NEW DELHI, December 5, 2010 (AFP) – An explosion of working-age people in India could serve as an engine of economic growth — or bring social turmoil, experts say. Over the next two decades, India’s working-age population will increase by 240 million — four times the entire population of Britain — according to investment house Deutsche Bank.
But without education, this “demographic dividend can easily become a demographic curse,” Rajat Nag, managing director of the Asian Development Bank, warned at a recent conference of international investors in New Delhi.
The seeds of conflict can already be seen, with 800 million people living on under 20 rupees (45 cents) a day, according to official data, and a growing Maoist revolt in poor areas shut out from the nation’s economic boom.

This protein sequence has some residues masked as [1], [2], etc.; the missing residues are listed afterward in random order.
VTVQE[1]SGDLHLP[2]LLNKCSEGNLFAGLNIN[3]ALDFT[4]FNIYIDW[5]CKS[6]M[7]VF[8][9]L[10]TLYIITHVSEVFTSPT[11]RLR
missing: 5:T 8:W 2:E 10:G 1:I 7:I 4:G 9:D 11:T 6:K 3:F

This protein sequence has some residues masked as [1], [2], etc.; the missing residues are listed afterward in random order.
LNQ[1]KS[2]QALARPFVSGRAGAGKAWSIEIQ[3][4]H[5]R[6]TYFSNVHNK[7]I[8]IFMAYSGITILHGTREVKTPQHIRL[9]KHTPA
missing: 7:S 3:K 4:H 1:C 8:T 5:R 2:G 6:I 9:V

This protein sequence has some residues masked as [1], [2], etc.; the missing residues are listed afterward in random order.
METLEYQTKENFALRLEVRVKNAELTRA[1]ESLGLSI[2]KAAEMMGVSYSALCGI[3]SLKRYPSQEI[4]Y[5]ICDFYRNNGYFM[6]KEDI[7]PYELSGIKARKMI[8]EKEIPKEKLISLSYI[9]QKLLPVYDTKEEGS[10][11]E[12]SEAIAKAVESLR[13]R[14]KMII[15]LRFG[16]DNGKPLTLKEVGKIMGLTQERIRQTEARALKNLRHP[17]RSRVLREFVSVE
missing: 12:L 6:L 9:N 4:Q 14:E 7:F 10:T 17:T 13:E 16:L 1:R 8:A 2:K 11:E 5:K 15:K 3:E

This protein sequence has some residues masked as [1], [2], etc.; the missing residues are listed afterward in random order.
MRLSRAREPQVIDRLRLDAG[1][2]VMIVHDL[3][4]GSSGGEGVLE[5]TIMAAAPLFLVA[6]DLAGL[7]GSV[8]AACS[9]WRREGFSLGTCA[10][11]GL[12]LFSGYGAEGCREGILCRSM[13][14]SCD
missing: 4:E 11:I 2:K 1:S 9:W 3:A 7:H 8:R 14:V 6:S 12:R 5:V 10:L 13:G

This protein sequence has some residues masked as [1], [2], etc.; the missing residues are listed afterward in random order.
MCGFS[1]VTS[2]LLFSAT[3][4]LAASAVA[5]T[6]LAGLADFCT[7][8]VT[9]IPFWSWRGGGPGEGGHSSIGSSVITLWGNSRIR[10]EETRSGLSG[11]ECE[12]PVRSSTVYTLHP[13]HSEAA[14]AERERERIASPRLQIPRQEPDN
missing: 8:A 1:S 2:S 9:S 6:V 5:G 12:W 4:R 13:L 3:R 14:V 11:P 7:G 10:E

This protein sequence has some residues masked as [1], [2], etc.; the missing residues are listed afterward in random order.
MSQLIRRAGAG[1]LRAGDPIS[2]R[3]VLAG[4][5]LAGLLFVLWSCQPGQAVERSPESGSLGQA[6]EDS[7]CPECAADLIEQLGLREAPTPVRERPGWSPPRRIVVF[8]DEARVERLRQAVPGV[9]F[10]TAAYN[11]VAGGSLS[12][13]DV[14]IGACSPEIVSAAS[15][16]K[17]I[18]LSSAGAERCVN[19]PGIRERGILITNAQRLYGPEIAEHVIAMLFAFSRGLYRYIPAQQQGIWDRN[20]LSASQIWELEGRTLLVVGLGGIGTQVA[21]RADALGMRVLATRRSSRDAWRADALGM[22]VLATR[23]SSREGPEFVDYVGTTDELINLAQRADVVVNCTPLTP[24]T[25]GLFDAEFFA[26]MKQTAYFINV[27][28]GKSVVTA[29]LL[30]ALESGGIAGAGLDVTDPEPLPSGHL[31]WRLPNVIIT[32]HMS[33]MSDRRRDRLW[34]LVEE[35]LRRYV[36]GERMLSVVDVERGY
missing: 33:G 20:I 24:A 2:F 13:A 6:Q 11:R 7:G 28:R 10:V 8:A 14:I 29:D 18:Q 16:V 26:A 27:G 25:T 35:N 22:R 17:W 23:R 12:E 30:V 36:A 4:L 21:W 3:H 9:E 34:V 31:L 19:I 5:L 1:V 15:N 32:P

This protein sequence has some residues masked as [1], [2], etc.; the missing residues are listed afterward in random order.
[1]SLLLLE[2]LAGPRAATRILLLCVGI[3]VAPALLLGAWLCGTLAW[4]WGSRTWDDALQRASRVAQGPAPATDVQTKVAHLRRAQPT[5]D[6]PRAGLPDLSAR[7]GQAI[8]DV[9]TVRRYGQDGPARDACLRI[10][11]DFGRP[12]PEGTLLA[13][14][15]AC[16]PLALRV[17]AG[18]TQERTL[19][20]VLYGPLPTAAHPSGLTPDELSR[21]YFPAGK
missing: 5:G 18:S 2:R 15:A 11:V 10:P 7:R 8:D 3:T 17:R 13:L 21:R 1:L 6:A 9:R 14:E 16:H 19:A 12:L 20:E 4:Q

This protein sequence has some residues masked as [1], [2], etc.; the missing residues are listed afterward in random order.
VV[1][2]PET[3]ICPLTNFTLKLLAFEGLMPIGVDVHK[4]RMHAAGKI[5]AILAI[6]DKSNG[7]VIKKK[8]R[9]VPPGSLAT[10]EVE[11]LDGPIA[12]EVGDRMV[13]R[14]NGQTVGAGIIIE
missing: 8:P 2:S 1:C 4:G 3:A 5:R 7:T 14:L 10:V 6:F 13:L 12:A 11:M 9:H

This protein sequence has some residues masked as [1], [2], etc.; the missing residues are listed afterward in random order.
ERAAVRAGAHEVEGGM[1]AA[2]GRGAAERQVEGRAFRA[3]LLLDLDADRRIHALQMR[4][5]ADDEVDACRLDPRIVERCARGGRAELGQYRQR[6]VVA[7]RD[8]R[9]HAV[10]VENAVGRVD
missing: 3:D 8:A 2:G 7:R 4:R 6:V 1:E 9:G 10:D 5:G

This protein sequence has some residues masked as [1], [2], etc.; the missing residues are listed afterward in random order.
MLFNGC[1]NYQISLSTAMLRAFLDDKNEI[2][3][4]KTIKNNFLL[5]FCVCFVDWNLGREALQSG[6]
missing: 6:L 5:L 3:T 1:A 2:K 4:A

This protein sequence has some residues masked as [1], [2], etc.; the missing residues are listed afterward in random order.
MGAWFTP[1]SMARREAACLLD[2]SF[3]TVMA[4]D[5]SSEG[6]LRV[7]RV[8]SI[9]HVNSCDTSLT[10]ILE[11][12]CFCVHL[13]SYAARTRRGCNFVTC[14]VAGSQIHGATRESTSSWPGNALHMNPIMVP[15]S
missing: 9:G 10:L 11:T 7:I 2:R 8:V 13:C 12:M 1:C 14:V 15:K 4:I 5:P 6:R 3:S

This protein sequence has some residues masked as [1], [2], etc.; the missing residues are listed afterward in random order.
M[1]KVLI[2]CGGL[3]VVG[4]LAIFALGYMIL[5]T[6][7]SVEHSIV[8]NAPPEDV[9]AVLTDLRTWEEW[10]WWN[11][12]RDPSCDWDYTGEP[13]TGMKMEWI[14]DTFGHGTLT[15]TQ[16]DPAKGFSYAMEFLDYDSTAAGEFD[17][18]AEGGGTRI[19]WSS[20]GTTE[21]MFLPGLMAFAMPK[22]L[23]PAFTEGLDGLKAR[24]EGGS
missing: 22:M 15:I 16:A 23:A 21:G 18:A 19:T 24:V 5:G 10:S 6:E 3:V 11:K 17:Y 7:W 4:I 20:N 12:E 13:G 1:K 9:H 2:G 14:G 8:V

“Superpower dreams cannot be sustained on empty stomachs. India has a long way to go to reach the levels of income that would guarantee all its citizens a prosperous lifestyle,” Bajaj Auto chairman Rahul Bajaj told the same forum.
Under a best-case scenario, India’s burgeoning youth population will boost earnings, savings, productivity and economic growth by reducin